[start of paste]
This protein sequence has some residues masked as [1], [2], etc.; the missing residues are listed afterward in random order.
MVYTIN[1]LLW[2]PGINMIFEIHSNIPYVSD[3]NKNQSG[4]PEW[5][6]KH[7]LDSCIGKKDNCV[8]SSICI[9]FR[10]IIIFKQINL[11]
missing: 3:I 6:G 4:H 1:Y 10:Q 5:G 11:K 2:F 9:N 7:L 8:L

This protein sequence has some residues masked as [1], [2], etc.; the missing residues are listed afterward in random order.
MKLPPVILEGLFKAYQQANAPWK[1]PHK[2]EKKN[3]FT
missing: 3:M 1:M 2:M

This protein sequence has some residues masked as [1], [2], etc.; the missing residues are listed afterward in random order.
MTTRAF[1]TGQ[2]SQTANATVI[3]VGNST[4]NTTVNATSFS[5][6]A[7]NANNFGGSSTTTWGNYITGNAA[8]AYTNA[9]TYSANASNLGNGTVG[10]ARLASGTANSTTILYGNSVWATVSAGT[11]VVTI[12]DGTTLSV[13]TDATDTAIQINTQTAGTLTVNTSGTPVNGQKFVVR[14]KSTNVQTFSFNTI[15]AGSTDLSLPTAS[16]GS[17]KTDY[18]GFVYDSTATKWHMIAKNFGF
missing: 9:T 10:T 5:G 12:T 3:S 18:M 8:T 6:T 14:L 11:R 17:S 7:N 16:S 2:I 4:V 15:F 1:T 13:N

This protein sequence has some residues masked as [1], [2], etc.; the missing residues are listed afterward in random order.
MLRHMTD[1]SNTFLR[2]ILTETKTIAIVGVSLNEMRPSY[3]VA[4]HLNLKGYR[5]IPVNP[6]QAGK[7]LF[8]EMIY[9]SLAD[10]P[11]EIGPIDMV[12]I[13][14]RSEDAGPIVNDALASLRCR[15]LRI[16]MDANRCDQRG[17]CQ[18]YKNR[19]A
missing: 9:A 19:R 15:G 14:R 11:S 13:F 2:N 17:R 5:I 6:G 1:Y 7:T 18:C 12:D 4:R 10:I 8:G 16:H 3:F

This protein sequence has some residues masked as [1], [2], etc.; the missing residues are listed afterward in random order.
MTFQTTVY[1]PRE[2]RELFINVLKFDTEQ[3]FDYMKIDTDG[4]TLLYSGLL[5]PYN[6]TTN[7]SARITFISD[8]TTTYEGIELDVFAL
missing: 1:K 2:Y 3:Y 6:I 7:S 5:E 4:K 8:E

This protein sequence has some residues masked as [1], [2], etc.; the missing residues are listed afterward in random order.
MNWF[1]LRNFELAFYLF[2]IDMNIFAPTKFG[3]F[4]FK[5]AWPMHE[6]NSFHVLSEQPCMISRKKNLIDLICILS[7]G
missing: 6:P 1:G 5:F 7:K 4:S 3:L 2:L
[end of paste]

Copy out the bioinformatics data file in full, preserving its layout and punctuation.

This protein sequence has some residues masked as [1], [2], etc.; the missing residues are listed afterward in random order.
MVYTIN[1]LLW[2]PGINMIFEIHSNIPYVSD[3]NKNQSG[4]PEW[5][6]KH[7]LDSCIGKKDNCV[8]SSICI[9]FR[10]IIIFKQINL[11]
missing: 3:I 6:G 4:H 1:Y 10:Q 5:G 11:K 2:F 9:N 7:L 8:L

This protein sequence has some residues masked as [1], [2], etc.; the missing residues are listed afterward in random order.
MKLPPVILEGLFKAYQQANAPWK[1]PHK[2]EKKN[3]FT
missing: 3:M 1:M 2:M

This protein sequence has some residues masked as [1], [2], etc.; the missing residues are listed afterward in random order.
MTTRAF[1]TGQ[2]SQTANATVI[3]VGNST[4]NTTVNATSFS[5][6]A[7]NANNFGGSSTTTWGNYITGNAA[8]AYTNA[9]TYSANASNLGNGTVG[10]ARLASGTANSTTILYGNSVWATVSAGT[11]VVTI[12]DGTTLSV[13]TDATDTAIQINTQTAGTLTVNTSGTPVNGQKFVVR[14]KSTNVQTFSFNTI[15]AGSTDLSLPTAS[16]GS[17]KTDY[18]GFVYDSTATKWHMIAKNFGF
missing: 9:T 10:T 5:G 12:T 3:S 18:M 8:T 6:T 14:L 11:R 17:S 7:N 16:S 2:I 4:V 15:F 1:T 13:N

This protein sequence has some residues masked as [1], [2], etc.; the missing residues are listed afterward in random order.
MLRHMTD[1]SNTFLR[2]ILTETKTIAIVGVSLNEMRPSY[3]VA[4]HLNLKGYR[5]IPVNP[6]QAGK[7]LF[8]EMIY[9]SLAD[10]P[11]EIGPIDMV[12]I[13][14]RSEDAGPIVNDALASLRCR[15]LRI[16]MDANRCDQRG[17]CQ[18]YKNR[19]A
missing: 9:A 19:R 15:G 14:R 11:S 13:F 2:N 17:R 5:I 6:G 1:Y 7:T 18:C 12:D 4:R 10:I 8:G 16:H 3:F

This protein sequence has some residues masked as [1], [2], etc.; the missing residues are listed afterward in random order.
MTFQTTVY[1]PRE[2]RELFINVLKFDTEQ[3]FDYMKIDTDG[4]TLLYSGLL[5]PYN[6]TTN[7]SARITFISD[8]TTTYEGIELDVFAL
missing: 1:K 2:Y 3:Y 6:I 7:S 5:E 4:K 8:E

This protein sequence has some residues masked as [1], [2], etc.; the missing residues are listed afterward in random order.
MNWF[1]LRNFELAFYLF[2]IDMNIFAPTKFG[3]F[4]FK[5]AWPMHE[6]NSFHVLSEQPCMISRKKNLIDLICILS[7]G
missing: 6:P 1:G 5:F 7:K 4:S 3:L 2:L